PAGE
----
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    • "IDA has long been associated with increased irritability and behavioral problems in children (Werkman et al. 1964; Orii et al. 2002). A well-controlled 20 year longitudinal study of Costa Rican children with a history of severe chronic IDA in infancy found that history of IDA was associated with lower cognitive scores and increased anxiety and depression, as well as increased behavioral problems (Lozoff et al. 2000; Corapci et al. 2010). In multiple studies, ID has been associated with various cognitive deficits and with psychiatric disorders (Lozoff et al. "
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    ABSTRACT: Objective: Iron plays a key role in brain function, and a deficiency of iron has been implicated in various cognitive, motor, and psychiatric disorders. Because of recent evidence that iron deficiency may be related to attention-deficit/hyperactivity disorder (ADHD) and other psychiatric disorders, the goal of this study was to compare the iron status of children and youth seen in a community mental health clinic with a national sample of same-aged subjects. Methods: In this study, a consecutive series of 108 patients (79 males) referred to a community mental health clinic was compared with a National Health and Nutrition Examination Survey (NHANES) sample on measures of iron status. Wilcoxon sign rank and median tests were used to compare distributions of ferritin. Quantile regression was performed to compare the ferritin level in the two samples while adjusting for demographic differences. Chi squared (χ2) was used to compare rates of low hemoglobin in the two samples. Results: The iron status of the clinic sample, as measured by ferritin levels (median=23 μg/L), was significantly lower than that of the national sample (median=43 μg/L). After adjustment for age, gender, and race, the clinic sample was found to have 19.2 μg/L lower ferritin than the national sample (95% CI from 7.6 to 30.9, p value=0.001). There were also significantly more subjects in the clinic sample with low hemoglobin than in the national sample. There were no differences in ferritin levels between those patients in the clinic sample with and without an ADHD or other specific psychiatric diagnosis. Conclusions: The ferritin levels of children and youth in a mental health clinic sample were significantly lower than those of the same-aged subjects in a national sample. Therefore, compromised iron status may be an additional biological risk factor for cognitive, behavioral, and psychiatric problems in pediatric populations served by the community mental health clinic.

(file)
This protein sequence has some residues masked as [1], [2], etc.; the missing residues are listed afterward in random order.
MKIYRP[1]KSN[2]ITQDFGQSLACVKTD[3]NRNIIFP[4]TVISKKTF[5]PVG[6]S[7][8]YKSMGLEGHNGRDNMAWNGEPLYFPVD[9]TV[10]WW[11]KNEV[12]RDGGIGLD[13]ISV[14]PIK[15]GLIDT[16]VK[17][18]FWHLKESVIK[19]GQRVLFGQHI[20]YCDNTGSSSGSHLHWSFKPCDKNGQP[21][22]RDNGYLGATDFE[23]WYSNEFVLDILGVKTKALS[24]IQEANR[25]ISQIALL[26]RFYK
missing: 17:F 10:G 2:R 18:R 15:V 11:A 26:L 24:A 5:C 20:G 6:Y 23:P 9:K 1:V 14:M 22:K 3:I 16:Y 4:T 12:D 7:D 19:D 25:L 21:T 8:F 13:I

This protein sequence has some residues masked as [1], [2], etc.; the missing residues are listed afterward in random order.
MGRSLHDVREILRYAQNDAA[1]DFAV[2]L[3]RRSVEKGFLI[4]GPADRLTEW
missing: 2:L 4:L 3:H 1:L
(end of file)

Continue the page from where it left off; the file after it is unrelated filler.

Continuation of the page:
Full-text · Article · Mar 2013 · Journal of child and adolescent psychopharmacology